“Life is like riding a bicycle. To keep your balance, you must keep moving.”

-Albert Einstein

Dad Stops Being a Butcher

Dad was working long hours at a job he’d never particularly liked, and Mom had never wanted him to work in a butcher shop in the first place. Sides of beef were heavy, and it was a lot of hard working cutting them up.

Then there was the cold of going in and out of the walk-in refrigerator. Dad had nearly died from pneumonia shortly after he and Mom married, and a part of her was always worried that the hard work and constant cold would cause him to have pneumonia again, and that this time he’d die. However, with only a grade 8 education, there weren’t a lot of options.

But they were both restless and looking for a new, and hopefully a better, opportunity.

I know from a letter* Jennie Shaw (Dad's mother) wrote to his her late husband's nephew Robert, who lived in Ireland, that shortly after they brought me home, Dad started looking for other ways to make money. The result was that by the fall of 1948, he'd sold his butcher shop and bought a hardware store.

I assume he didn't like the business, or, more likely, felt it wasn't going to provide enough income, because some time toward the end of 1949 and the beginning of 1950, my parents and I, plus our dog Bozo and our cat Fluffy, moved to Wolseley.

We Move to Wolseley

According to the town's website (http://wolseley.ca/), Wolseley was incorporated in 1898 and named after Colonel Garnet Joseph Wolseley. Many of the original buildings built in the days before and after incorporation are still standing, including the first Beaver Lumber office, the Town Hall/Opera House, and The Banbury House Inn, among others. Together, with the Wolseley Swinging Bridge, which spans Fairly Lake, they create a picture perfect community.

It was a small town, roughly half the size of Indian Head. Wolseley was only about 18 miles east of Indian Head, so we were still close enough to Indian Head for my parents to see their friends occasionally. And Lake Katepwa was still close enough for them to visit on a nice summer day.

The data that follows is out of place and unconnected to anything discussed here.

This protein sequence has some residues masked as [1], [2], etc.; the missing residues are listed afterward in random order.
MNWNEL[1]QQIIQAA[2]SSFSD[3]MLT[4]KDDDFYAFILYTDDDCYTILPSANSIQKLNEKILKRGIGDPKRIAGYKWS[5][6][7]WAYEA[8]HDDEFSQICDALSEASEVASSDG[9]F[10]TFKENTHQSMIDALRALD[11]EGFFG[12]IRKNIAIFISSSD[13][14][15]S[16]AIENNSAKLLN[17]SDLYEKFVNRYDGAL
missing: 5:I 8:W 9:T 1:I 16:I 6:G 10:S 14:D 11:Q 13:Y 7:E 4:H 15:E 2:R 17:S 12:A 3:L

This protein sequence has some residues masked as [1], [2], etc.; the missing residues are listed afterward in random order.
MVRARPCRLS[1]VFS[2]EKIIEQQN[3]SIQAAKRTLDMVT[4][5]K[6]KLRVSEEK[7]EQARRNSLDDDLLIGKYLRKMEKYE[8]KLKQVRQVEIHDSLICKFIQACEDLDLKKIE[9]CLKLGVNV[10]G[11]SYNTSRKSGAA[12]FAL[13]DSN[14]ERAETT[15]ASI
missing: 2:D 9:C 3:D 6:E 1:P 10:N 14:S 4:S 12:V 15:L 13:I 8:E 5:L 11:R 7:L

We moved to Wolseley because Dad had become a partner in a mink ranch located somewhere in between Wolseley and Indian Head. Whether he continued to operate the hardware store or not I don't know. I think not. A letter from Margaret's brother, Jim, suggests he may have bought or started a clothing store for men.

Dad Becomes a Mink Farmer

Dad's family somewhere in the 1950s. Lots of fur coats or collars! From left, Jean, George, Grace, Robert, Agnes, Walter, Margaret, Bill, Sarah, and Lorne (I hope I got them right!) Their mother, Jennie Shaw, is seated in front.

As you can see by the above picture of Dad's family, most of whom were not particularly well-off financially, fur coats were very popular at that time for everyone who lived in areas where the winters were cold. Presumably, Dad thought he could find a way to make some more money by getting involved.

By the 1950s, estimated sales of mink were worth three to four times as much in money terms as all other furs put together. Some six million mink were being ‘produced’ annually by this time. 



I have no idea how Dad connected with the other man who became his business partner, or whether it was someone from Indian Head or from Wolseley, but Dad and Mom decided this was their big chance and went for it. Since Dad had grown up on a farm, I assume he felt he had some idea of what was involved. I also don't know if they bought a mink farm or started their own. 

The only picture I have of the buildings is one taken in mid-winter. The mink pens appear to be partially underground, but I have no idea how deep the snow was. From the tire tracks, it looks as if the snow has been brought over and packed against the buildings to act as insulation.

 Mom hardly ever went near the mink, so I didn’t either. I think dad took me with him a few times.

My only memory of the mink farm is a dark building with cement floors and rows of cages with slinky animals whose black eyes glittered. I believe the cages were on shelves that were higher than me, so I had to look up. Or they might have been stacked.